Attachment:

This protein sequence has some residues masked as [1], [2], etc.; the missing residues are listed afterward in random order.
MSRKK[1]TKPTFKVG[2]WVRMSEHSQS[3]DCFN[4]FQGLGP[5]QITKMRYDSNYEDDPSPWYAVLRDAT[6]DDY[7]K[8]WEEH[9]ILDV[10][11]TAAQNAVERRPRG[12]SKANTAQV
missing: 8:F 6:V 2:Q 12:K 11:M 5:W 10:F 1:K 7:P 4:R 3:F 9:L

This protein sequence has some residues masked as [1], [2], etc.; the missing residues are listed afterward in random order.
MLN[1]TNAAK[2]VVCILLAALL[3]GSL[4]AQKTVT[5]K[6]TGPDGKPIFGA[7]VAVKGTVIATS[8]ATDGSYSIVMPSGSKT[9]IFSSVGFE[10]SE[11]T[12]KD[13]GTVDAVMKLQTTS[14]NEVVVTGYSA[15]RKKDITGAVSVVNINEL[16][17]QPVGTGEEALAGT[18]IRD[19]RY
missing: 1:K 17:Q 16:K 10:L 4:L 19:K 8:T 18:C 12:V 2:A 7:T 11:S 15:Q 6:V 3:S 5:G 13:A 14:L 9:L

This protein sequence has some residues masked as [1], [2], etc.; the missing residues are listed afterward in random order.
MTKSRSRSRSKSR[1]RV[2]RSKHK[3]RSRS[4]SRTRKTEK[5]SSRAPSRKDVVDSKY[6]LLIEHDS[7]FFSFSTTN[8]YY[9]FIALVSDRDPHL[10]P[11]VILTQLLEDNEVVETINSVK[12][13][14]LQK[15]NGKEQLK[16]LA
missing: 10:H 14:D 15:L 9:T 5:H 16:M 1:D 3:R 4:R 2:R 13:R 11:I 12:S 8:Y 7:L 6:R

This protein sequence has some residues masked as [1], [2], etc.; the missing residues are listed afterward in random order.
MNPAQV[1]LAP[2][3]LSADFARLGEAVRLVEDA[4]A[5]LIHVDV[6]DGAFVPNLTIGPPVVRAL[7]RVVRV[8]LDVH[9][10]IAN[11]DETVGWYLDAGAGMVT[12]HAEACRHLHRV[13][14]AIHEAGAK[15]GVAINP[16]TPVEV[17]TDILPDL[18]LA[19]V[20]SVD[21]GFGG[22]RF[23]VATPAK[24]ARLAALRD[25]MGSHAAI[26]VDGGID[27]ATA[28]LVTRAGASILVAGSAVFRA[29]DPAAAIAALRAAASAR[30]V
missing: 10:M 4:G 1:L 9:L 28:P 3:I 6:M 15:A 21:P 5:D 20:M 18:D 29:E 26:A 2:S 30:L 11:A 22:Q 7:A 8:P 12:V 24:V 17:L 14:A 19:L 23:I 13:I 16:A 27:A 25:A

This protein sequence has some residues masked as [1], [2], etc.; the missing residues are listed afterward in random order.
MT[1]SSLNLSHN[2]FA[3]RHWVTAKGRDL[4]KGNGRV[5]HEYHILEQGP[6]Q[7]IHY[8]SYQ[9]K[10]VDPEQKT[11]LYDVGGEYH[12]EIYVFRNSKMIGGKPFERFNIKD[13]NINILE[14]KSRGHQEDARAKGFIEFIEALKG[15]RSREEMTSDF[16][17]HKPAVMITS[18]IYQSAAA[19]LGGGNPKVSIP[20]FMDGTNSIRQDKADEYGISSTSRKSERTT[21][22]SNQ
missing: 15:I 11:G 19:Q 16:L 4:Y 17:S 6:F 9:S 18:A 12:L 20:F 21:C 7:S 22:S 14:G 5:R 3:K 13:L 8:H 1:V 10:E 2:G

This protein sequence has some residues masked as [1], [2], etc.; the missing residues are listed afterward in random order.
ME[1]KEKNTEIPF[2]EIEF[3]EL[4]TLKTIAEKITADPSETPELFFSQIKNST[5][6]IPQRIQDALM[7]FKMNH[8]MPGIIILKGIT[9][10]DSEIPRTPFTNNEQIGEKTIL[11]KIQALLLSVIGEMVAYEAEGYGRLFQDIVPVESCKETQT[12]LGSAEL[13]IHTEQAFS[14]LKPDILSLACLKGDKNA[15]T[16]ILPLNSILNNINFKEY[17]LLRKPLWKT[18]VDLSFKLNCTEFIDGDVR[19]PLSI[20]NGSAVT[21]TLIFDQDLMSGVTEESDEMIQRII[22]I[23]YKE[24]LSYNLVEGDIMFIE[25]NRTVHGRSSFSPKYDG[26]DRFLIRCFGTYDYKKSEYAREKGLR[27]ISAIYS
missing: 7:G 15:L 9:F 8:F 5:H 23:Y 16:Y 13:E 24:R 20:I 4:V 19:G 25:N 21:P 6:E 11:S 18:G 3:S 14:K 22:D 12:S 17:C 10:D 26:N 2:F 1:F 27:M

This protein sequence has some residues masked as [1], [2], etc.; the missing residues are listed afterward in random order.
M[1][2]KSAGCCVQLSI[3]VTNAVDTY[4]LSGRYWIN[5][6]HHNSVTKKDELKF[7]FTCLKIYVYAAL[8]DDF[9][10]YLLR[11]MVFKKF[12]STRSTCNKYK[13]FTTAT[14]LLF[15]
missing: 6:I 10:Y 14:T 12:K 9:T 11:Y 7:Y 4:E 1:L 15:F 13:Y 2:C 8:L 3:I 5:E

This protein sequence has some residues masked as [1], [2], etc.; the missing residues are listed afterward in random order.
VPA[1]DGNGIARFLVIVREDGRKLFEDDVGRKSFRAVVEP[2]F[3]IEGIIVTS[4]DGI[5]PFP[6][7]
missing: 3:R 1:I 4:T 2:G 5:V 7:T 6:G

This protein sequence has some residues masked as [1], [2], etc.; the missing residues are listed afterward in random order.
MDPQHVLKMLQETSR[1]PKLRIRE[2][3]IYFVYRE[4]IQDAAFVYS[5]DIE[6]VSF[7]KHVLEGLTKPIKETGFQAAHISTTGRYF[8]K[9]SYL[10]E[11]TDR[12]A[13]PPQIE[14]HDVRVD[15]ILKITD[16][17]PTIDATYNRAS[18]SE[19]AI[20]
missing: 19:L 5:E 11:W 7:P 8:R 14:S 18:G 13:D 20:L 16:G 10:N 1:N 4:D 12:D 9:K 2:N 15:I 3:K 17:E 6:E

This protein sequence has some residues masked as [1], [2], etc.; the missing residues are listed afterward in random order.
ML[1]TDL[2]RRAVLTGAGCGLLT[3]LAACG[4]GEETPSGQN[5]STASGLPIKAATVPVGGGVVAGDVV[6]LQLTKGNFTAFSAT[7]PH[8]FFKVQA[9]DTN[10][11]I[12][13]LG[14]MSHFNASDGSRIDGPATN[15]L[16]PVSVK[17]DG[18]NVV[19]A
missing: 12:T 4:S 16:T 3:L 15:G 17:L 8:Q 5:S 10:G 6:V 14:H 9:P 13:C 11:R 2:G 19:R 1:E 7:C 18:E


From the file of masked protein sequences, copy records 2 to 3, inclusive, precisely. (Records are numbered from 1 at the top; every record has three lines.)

This protein sequence has some residues masked as [1], [2], etc.; the missing residues are listed afterward in random order.
MLN[1]TNAAK[2]VVCILLAALL[3]GSL[4]AQKTVT[5]K[6]TGPDGKPIFGA[7]VAVKGTVIATS[8]ATDGSYSIVMPSGSKT[9]IFSSVGFE[10]SE[11]T[12]KD[13]GTVDAVMKLQTTS[14]NEVVVTGYSA[15]RKKDITGAVSVVNINEL[16][17]QPVGTGEEALAGT[18]IRD[19]RY
missing: 1:K 17:Q 16:K 10:L 4:L 19:K 8:T 18:C 12:V 2:A 7:T 11:S 15:Q 6:V 3:S 5:G 13:A 14:L 9:L

This protein sequence has some residues masked as [1], [2], etc.; the missing residues are listed afterward in random order.
MTKSRSRSRSKSR[1]RV[2]RSKHK[3]RSRS[4]SRTRKTEK[5]SSRAPSRKDVVDSKY[6]LLIEHDS[7]FFSFSTTN[8]YY[9]FIALVSDRDPHL[10]P[11]VILTQLLEDNEVVETINSVK[12][13][14]LQK[15]NGKEQLK[16]LA
missing: 10:H 14:D 15:L 9:T 5:H 16:M 1:D 3:R 4:R 2:R 13:R 11:I 12:S 8:Y 7:L 6:R